QUT undergraduate student – Bachelor of Nursing/Bachelor of Paramedic Science
Sarah Evans is an inaugural recipient this year of a Queensland Ambulance Service (QAS) Jamie Jackway Paramedic Scholarship for Aboriginal and Torres Strait Islander students. She is completing a dual Bachelor of Nursing / Bachelor of Paramedic Science degree and plans to work in regional and remote communities in Indigenous health and mental health.
I am a proud Indigenous woman of the Wiri people near Mackay. I grew up in Townsville and moved to Brisbane at the age of 17 to study paramedics and nursing at QUT. This was a difficult move as I left my friends and family in Townsville to Brisbane where I knew no one.
In high school, I originally intended on pursuing a career in chemical engineering with an interest in providing drinkable water to vulnerable populations; however, after some experience in engineering at a another university I felt that it actually wasn’t going to allow me to make the type of difference I wanted to make in the community. After researching various universities, I felt that QUT had a community approach to supporting its students. I could see that the Oodgeroo Indigenous support unit had the community and individualised support services that would best help me through my time at university.
I decided to pursue a career in nursing as it will equip me with the knowledge to provide clinical care as well as culturally appropriate care to the vulnerable communities in our society. Growing up I felt a great need to find ways to help and support the marginalised members of the community. As a nurse I would like to work within the community in an ‘outreach’ capacity, working with communities as to how I can best meet their needs and ensure their physical, mental, emotional, and spiritual wellbeing in a safe environment.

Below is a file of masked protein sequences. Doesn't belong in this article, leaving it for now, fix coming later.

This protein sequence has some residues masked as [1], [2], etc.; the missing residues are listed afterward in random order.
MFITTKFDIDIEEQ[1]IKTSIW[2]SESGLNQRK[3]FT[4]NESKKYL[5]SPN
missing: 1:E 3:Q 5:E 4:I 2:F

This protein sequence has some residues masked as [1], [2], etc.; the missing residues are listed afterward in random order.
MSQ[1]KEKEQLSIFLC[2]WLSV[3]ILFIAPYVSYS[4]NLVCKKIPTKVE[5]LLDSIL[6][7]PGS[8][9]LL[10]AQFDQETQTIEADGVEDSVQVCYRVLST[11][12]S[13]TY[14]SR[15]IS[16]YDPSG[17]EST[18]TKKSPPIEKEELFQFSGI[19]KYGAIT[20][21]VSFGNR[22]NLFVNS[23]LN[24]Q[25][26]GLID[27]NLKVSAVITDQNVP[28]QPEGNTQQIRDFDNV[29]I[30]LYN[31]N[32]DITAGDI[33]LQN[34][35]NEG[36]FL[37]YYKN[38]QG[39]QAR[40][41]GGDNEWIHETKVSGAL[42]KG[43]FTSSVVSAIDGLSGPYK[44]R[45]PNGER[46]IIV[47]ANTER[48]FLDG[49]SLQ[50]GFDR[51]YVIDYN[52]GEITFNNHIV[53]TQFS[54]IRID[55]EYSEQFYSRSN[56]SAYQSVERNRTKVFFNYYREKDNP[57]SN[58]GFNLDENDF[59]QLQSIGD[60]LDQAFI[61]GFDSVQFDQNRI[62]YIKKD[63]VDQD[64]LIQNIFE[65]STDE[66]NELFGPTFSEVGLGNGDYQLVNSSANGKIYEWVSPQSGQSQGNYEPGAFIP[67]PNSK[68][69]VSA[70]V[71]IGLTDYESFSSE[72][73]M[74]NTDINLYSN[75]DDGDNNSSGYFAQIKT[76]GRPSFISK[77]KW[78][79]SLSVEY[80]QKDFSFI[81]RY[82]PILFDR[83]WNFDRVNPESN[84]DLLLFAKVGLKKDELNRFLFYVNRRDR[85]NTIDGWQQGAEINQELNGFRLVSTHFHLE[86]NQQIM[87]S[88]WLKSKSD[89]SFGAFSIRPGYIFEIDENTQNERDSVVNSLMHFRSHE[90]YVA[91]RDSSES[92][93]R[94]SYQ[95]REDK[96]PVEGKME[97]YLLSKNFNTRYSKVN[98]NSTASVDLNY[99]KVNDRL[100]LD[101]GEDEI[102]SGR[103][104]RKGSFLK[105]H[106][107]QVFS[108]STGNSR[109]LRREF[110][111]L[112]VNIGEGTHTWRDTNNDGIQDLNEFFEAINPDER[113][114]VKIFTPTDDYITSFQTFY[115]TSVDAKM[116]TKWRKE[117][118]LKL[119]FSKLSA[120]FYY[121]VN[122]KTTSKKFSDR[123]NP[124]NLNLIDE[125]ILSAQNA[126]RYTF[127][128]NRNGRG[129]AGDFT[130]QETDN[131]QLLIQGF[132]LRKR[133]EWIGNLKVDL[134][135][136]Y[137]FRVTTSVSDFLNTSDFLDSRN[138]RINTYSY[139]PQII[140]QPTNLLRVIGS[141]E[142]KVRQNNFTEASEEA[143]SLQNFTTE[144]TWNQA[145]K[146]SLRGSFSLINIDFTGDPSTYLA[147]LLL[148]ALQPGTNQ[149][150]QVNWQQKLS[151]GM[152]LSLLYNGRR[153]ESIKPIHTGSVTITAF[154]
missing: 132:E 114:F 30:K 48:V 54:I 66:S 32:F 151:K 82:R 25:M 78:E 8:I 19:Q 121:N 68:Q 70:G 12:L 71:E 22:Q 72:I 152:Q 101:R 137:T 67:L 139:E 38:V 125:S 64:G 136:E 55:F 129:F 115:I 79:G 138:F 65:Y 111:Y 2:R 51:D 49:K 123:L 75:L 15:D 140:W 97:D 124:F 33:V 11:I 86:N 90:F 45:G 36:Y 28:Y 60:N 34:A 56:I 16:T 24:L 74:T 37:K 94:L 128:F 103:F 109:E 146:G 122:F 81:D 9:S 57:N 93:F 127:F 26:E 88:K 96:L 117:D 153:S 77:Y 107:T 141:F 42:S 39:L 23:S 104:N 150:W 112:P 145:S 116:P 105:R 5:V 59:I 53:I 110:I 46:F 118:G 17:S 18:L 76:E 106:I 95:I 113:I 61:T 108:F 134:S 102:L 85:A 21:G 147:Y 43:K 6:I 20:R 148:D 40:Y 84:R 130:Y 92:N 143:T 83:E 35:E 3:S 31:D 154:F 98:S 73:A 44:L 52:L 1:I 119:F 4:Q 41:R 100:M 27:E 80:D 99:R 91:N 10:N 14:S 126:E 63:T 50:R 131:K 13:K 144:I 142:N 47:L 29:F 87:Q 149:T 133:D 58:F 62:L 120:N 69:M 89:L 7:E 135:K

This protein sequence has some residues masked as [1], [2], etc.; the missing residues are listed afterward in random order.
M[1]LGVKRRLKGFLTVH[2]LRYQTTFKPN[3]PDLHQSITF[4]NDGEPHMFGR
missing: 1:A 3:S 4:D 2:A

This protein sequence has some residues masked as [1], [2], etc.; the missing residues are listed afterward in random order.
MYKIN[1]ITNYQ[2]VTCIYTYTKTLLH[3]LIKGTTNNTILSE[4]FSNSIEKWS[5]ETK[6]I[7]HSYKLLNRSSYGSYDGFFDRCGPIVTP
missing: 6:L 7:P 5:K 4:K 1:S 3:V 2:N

When I was 14, my brother spent three weeks in hospital. Halfway through his stay he deteriorated and became very unwell. A nurse recognised the significance of the changes in my brother, so took my parents aside and explained to them that my brother was becoming more unwell and that my parents should enact Ryan’s rule to ensure my brother’s care. As a result, they found that my brother’s abscess had grown while he was in hospital and further intervention was necessary. After this treatment, my brother recovered extremely quickly and was allowed home. As a student nurse, I aspire to be able to provide the level of care and advocacy the nurse showed for my brother, as this truly holistic care saves lives and enables trust in the healthcare system.
Once I graduate my paramedics and nursing degrees, I would like to work in regional and remote communities, specifically in the areas of Indigenous health and mental health. Growing up in Townsville I saw many deficits and gaps in Indigenous health care as well as the overwhelming need for mental health awareness. As a part of my role as a health professional I would like to work in communities promoting awareness of Indigenous health to close the gap. I would also like to spread awareness and normalise discussions around mental health as it is such a misunderstood yet prevalent issue in our society today.